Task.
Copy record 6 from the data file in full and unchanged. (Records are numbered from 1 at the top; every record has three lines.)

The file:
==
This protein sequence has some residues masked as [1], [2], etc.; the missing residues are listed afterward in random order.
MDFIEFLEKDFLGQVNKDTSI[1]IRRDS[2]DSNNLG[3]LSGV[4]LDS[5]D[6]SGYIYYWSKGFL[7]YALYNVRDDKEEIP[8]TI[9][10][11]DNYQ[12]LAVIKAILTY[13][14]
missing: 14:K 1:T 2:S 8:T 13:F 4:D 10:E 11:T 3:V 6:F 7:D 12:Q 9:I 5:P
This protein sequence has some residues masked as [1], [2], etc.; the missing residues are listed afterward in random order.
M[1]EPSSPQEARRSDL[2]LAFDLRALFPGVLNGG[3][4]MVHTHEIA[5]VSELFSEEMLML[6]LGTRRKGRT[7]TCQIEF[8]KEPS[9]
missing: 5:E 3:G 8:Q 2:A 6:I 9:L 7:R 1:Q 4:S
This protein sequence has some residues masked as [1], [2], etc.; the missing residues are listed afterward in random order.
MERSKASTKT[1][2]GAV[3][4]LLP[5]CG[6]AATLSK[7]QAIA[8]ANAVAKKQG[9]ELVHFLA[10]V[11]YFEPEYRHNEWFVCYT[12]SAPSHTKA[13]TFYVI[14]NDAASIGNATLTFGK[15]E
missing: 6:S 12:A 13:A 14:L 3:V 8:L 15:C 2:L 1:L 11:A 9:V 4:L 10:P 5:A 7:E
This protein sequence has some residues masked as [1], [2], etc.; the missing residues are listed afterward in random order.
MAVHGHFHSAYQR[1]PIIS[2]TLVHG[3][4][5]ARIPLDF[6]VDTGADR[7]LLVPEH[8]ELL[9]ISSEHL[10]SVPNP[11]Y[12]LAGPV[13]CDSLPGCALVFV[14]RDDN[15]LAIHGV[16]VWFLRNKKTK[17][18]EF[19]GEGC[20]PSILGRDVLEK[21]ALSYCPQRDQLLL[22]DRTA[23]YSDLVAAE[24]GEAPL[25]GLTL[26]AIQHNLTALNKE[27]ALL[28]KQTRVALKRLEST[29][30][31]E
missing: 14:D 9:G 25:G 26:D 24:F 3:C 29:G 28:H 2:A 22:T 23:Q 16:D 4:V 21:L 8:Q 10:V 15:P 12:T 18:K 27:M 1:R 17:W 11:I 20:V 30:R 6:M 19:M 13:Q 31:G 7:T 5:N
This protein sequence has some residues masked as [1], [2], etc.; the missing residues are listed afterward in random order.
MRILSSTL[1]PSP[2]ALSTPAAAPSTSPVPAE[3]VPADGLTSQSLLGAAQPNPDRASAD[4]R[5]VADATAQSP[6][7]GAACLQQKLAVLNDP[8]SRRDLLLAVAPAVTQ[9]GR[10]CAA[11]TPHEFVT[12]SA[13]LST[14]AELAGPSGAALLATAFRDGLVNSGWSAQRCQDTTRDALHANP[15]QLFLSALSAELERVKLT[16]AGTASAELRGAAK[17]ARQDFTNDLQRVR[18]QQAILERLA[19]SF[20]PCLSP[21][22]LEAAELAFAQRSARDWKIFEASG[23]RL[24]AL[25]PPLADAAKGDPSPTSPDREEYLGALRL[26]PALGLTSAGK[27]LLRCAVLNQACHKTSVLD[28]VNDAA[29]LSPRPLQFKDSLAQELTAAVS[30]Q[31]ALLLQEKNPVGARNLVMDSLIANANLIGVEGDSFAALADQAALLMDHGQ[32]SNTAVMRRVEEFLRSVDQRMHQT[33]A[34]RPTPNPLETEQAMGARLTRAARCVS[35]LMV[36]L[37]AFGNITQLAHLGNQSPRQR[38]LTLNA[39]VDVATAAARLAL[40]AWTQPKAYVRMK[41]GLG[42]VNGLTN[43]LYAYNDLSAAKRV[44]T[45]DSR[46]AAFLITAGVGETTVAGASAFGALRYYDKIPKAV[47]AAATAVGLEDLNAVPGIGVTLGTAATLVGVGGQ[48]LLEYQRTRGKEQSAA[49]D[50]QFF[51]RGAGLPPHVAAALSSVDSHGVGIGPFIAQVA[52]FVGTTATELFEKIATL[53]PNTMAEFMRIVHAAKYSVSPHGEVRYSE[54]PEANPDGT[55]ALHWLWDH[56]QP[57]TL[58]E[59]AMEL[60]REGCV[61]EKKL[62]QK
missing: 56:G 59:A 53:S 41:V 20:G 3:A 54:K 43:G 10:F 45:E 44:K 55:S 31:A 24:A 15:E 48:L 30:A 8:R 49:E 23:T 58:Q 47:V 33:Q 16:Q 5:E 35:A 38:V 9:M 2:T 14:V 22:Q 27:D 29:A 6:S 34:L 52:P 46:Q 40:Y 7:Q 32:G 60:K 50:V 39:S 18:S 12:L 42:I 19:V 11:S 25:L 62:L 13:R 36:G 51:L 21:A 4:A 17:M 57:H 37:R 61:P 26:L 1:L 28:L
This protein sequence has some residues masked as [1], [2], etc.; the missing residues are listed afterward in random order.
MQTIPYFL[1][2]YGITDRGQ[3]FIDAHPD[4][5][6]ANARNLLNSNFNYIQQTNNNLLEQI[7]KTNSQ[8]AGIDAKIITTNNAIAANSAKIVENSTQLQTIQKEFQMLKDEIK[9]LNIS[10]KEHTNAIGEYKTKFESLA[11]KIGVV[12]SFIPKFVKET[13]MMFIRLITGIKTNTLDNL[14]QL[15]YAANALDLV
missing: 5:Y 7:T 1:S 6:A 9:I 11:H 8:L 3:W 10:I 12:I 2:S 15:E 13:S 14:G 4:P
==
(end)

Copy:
This protein sequence has some residues masked as [1], [2], etc.; the missing residues are listed afterward in random order.
MQTIPYFL[1][2]YGITDRGQ[3]FIDAHPD[4][5][6]ANARNLLNSNFNYIQQTNNNLLEQI[7]KTNSQ[8]AGIDAKIITTNNAIAANSAKIVENSTQLQTIQKEFQMLKDEIK[9]LNIS[10]KEHTNAIGEYKTKFESLA[11]KIGVV[12]SFIPKFVKET[13]MMFIRLITGIKTNTLDNL[14]QL[15]YAANALDLV
missing: 5:Y 7:T 1:S 6:A 9:I 11:H 8:L 3:W 10:I 12:I 2:S 15:E 13:S 14:G 4:P